As usual, I rely a fair bit on my gps to give me feedback about how I’m doing in the race. That was all well and find for the first 13-14km… until I apparently lost my satellite lock. It would be about 25 or so km before I started getting any data again on my pacing, etc. Luckily, the time was still ticking, so I knew by time at the various marked distances, but no instant data on my pace. In other words, it took me to about kilometer 38 when I realized that my goal of a 4 hour 55km race was definitely not in the cards. By then, I had skied my way along many of the nicest parts of the course. Namely, along the 50, then onto my fave, the 36, before heading up the all-to-familiar parkway to join back up with the number 1 near Keogan shelter.

Once at the Keogan turnoff, we veered right to tack on an out and back section along the number 1 trail in order to get the full 55km distance. This of course also resulted in us popping out at Champlain lookout. I realize many of you have been up there on bikes, but for those who aren’t into skiing, it’s a different world up there in the winter on the skinny skis. I paused a little on top to admire the view, then smiled to myself knowing that the really hard work was over, and that the remaining 18km or so would be predominantly downhill. Doing some quick math, I thought maybe I’d wrap it up in 4:15 or so, which would still be respectable. I pushed off down the hill and onto the final sections of the race.

I should mention the aid stations at this point as well. They’re awesome. Staffed by a small army at each checkpoint, they spread themselves out from a bit before to a bit after the checkpoint. Each person yelling out what they have, and doing their absolute best to get you fed and hydrated with minimal effort from you. My favourite snacks were the chocolate chip cookies, the cut up cereal bars, and washing it down with warm gatorade. At every aid station, I’d generally take 2 cups of drink, then 3 ‘cups’ of snacks, which equated to maybe 2 bars and 2 cookies. There was no science behind my nutrition, but this appeared to be just right to keep the engine running. Also, thanks to my easy clip in and clip out poles, I would always have 1 had free to eat / drink while the other continued to propel me. I never fully stopped at any point, which mentally is a big plus in my game!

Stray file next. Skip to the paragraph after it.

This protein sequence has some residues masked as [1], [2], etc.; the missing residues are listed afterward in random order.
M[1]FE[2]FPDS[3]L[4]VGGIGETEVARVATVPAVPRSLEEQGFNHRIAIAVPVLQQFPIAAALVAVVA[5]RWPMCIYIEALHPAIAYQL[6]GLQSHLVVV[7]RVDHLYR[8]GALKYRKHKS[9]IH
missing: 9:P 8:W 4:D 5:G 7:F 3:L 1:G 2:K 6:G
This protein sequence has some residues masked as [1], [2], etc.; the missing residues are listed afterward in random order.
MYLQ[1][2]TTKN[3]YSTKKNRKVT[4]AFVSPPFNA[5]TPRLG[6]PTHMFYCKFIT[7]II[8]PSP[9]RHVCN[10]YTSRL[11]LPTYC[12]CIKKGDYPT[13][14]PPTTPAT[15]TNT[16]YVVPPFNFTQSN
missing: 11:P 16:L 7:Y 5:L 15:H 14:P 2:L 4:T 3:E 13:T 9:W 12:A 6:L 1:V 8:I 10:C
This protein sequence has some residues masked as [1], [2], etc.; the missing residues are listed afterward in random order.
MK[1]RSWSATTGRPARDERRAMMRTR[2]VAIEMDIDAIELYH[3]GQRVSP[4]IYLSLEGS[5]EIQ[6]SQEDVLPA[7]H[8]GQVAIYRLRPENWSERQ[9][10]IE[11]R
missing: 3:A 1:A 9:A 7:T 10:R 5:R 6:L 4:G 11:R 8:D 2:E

When I got past Pink Lake and started the final descent, I realized there was still about 5k to go, but there had been 2 fellows trading the lead with me for quite a bit. I decided then and there that I’d have to beat them. One fell off the pace going downhill and hitting the flats again, but the second guy kept surging and pushing. However, I felt I was keeping something in the tank, and decided just to shadow for a bit, the turn up the heat later. That’s right. A battle for 167th place 🙂 Well, I eventually got my chance, and on the final flats, I took off. We then had a sharp left turn onto the narrower trails for the final 2-3km. I pushed hard, worried he’d be right on my heels, but instead, I opened up a little gap that I maintained to the finish. In the end, I only beat him by 36 seconds, but it still felt like a huge gap. We both laughed about it at the finish and congratulated each other for the good push!

Video Race Review

My final time was just under 4:25, and as mentioned, good enough for 167th of 375 participants. So while I was in the top half, it was the lower top half. Not as speedy as I’d dreamed, but given that my body could NOT have recovered that fast from CSM the week before, I took the result with a big smile.

I’ve had an absolute blast this winter training with the group, and skiing lots with Deanna in our lead up to the big events. It’s a bit weird now, as the skiing is all for fun. No need to be fast or get ready for any events, just enjoy the snow. And given the 30cm we got in the last 30hrs, things are looking up for a few more enjoyable skis! It’s also been a lot of fun capturing some of that skiing on video, which I hope gives you some idea of the fun we have out there during winter! Now that the Loppet is over, there remains only 1 race for the winter season, and that’s the season finale in the Mad Trapper series. For that race, no video! Just hard racing, and pictures to go with my impressions. Stay tuned for that story!

Trail-Only Footage of the Loppet